The Editor-in-Chief at Home

Eric Pike, the Content Director and editor-in-chief of Martha Stewart Living magazine, looks at colour all day long. From vibrantly-hued fruits and vegetables to multi-layered patterns on fabric swatches, his eye rarely gets to rest. This is why Eric chose to surround himself with a palette of neutrals at home: pale grays and taupes, accentuated by light blues and warmed by wood tones. The first time I saw his apartment in the September, 2005, issue of Martha Stewart Living, I became greatly enamoured of his style.
It took Eric a while to find the perfect place to live, but just over a decade ago he did. In 2001 he moved into the top floor of an 1840s Federal-style townhouse on a historic block in Manhattan. The dark pied-a-terre needed a serious facelift, however, and he embarked on a renovation with New York architect Richard Perry. Eric's goal was to create a calming, classic environment that was "not quite minimalist" but definitely spare in decoration where everything was thoughtfully placed to be both functional and attractive. Eric's collection of antique Gustavian Swedish furniture lent itself perfectly to the colour scheme, which was inspired by birch bark, driftwood and beach stones - the calming hues of an overcast day.  Eric also installed a decorative fireplace in the livng room, shown above. The nineteenth-century limestone mantel was a gift from Martha.
Because the apartment building has windows only at the front and the back of the edifice, skylights are used to great effect in Eric's home. There are four in total: one over the entry stairwell, one in the front entrance, one in the bathroom and a very large one in the dining room, casting natural light into the interior of the apartment all day long.

Eric is something of a collector and one of the challenges of living in a small space meant finding places for everything while still maintaining that clean, pared-down look. Eric employed several tricks and strategies to keep things looking sparse while still storing his things neatly. In the kitchen, for instance, cabinets were designed without hardware, concealing appliances while keeping them accessible but off the counter. Electrical outlets are hidden under the top cabinets to further minimize visual clutter. The refrigerator door and the door to the stacked washer and dryer unit are painted the exact shade of gray as the rest of the kitchen, seamlessly blending the appliances into the room so that they recede gracefully into the facade.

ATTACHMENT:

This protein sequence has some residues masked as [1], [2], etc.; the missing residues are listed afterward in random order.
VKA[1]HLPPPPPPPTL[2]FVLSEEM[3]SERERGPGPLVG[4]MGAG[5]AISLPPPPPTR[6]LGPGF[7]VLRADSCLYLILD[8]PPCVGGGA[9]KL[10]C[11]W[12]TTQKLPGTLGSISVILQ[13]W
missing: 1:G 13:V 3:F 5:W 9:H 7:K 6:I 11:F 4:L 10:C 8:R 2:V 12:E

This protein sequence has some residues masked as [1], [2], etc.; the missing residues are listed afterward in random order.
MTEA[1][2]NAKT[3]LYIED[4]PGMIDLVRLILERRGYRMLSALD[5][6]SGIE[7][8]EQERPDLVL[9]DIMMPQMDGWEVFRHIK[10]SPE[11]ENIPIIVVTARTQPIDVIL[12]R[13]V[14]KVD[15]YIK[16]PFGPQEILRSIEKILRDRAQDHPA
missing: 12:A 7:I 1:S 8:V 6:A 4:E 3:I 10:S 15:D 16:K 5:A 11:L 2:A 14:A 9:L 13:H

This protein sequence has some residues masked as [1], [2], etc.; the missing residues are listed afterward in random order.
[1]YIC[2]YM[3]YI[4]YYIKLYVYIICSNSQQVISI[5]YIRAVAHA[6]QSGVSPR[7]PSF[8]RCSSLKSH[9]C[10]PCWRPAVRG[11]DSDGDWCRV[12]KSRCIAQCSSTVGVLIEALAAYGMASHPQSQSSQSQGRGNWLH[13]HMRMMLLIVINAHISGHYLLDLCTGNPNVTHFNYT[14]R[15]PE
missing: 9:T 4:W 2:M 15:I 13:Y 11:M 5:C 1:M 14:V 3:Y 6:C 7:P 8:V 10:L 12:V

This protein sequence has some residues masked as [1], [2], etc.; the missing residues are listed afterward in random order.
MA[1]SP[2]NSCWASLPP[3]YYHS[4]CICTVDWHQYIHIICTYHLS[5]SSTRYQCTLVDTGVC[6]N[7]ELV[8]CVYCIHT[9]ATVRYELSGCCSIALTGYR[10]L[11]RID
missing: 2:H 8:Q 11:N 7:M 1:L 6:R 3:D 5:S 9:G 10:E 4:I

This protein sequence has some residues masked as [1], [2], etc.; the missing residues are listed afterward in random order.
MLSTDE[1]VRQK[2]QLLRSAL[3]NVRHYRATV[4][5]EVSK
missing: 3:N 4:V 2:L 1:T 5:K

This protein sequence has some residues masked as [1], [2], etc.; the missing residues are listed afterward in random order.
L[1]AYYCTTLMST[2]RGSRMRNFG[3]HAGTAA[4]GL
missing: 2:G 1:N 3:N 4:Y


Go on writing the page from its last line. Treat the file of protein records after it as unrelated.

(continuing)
Behind the mirror in the living room, over the mantel, Eric has tucked a flat-screen TV. In many of the corners and archways of the apartment, Eric has maximized storage space by carving out niches for hidden shelving and storage closets - all of which are kept hidden behind sleek doors that are barely visible.

Decorating a small space? I think Eric's apartment is the perfect example of how you can live on a smaller scale without sacrificing even a hint of elegance and grandeur. Below are five lessons we can all learn from Eric's decorating choices:

1. Small spaces do not have to be cluttered. Provided you invest some time to really consider where furniture should go, you can find a spot for just about anything.

2. Small spaces do not have to be dark. Eric chose a unifying, monochromatic scheme to keep his home looking cohesive, thereby making it feel larger. If each room had been painted a different shade, the effect would have looked fractured, accentuating the smallness of each room rather than the grandeur of the entire space.

3. Invest in light. The skylights in Eric's home bring natural light into the apartment where windows could not. To further assist the distribution of light, Eric uses a lot of reflective silver and mercury glass objects in his decorating scheme.

4. Think strategically. Every nook and cranny in Eric's home has a purpose: every alcove, every archway. Maximize space by finding it anywhere and everywhere and then work to seamlessly blend and conceal those spaces.

5. Know what you want to see when you walk through the door. Eric had a very clear vision of what his apartment should look and feel like. To give his eye a rest from the kaleidoscope of colour he looks at all day in photo spreads and prototypes, he chose a restful gray palette. Perhaps you need the opposite: a vibrant, colourful palette to perk you up after a day of paperwork and LCD screens. Assess your emotional needs, as well as the practical ones, and go from there.


Trellis Smith said...

I remember this article in the magazine several years ago and have taken a liking to Eric Pike. I too love the color palette and how he incorporated his collections into the space. I was really excited when he took the helm of the magazine because I felt it should be run by a "veteran" MSLO team member, and not someone from the outside who didn't have the essence of Martha.

I would love to see an update on what his home looks like now. I can imagine a few Hermes orange throw pillows in his living room welcoming autumn.

Anonymous said...

Without doubt a very handsome and understated apartment . Besides the decor and accessories, the details including the finishes , moldings and hardware are exceptional.

Sent from my iPad


Trellis, it's nice to hear from you again!

Anonymous said...

1840's you say. My word. I would say that perhaps there has been a "culture shift" back "then" folk walked to work, rode in Handsome cabs, walked down stairs to the office??? Now public transportaion shuttles one to the place of employment?? What will life be in 2064, any thoughts Andrew??

Anonymous said...

Love the wall color. Would love to find a similar color to use in every room for my own home.